At the present, cremation is stipulated as the only method for disposing bodies suspected of COVID-19 infection and the issue had been the centre of much debate recently.
Copies of the letters have been directed to minister of Foreign Affairs - Dinesh Gunawardena and Minister of Health - Pavithra Wanniarachchi.
“I am following with encouragement recent media reports that the current prohibition of burials of COVID-19 victims in Sri Lanka could be revisited shortly. In this context, I wish to take the opportunity to reiterate the concerns of the United Nations with the existing Ministry of Health guidelines, which stipulate cremation as the only method for the disposal of bodies suspected of COVID-19 infection,” she said in the letter.
She notes that the World Health Organization, in its 24 March 2020 and subsequent updated interim guidance on 4 September 2020 on the “Infection prevention and control for the safe management of a dead body in the context of COVID-19”, notes that based on current knowledge of the symptoms of COVID-19 and its main modes of transmission (droplet/contact), the likelihood of transmission when handling human remains is low.
“The common assumption that people who died of a communicable disease should be cremated to prevent spread is not supported by evidence. Instead, cremation is a matter of cultural choice and available resources,” she added.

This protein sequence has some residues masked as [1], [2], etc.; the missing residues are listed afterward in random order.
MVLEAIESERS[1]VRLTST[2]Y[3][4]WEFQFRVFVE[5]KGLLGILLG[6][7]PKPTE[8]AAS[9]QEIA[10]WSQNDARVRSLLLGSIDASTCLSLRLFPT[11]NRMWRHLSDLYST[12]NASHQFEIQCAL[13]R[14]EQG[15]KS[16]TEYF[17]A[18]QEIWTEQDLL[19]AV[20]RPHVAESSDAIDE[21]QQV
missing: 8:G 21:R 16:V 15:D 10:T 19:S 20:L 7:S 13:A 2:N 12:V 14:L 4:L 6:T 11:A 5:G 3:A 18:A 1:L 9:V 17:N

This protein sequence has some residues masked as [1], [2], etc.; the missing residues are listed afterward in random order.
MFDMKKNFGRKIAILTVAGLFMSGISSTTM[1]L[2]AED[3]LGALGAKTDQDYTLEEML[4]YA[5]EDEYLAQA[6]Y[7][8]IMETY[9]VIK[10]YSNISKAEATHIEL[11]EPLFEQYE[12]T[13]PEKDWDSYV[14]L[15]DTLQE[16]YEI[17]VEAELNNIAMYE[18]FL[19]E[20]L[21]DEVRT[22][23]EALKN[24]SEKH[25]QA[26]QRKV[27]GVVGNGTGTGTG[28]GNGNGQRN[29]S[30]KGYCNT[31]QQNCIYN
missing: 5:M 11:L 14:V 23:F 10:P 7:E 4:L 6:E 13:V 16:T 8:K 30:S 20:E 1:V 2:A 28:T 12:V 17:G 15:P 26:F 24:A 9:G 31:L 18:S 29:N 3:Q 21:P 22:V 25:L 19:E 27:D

According to World Health Organization guidance, people who have died from COVID-19 can therefore be buried or cremated according to local standards and family preferences, with appropriate protocols for handling the body.
“In the same context, I deem it important to inform you that I have received impassioned appeals from within and outside the Muslim community that perceive the current policy on burials as discriminatory. Against this background, I fear that not allowing burials is having a negative effect on social cohesion and, more importantly, could also adversely impact the measures for containing the spread of the virus as it may discourage people to access medical care when they have symptoms or history of contact,” she added.
Admitting that Governments often need to take difficult and at times unpopular measures during epidemics, for reasons of public health. However, in this case, 'the negative consequences of not allowing burials seem to outweigh any potential epidemiological benefit,' she says.
“Considering the evidenced-based guidance of the World Health Organization, as well as the commitments of the Government of Sri Lanka to respect and uphold the rights of all communities, I therefore express my hope that the existing policy be revised so as to allow the safe and dignified burial of COVID-19 victims,” she had further said.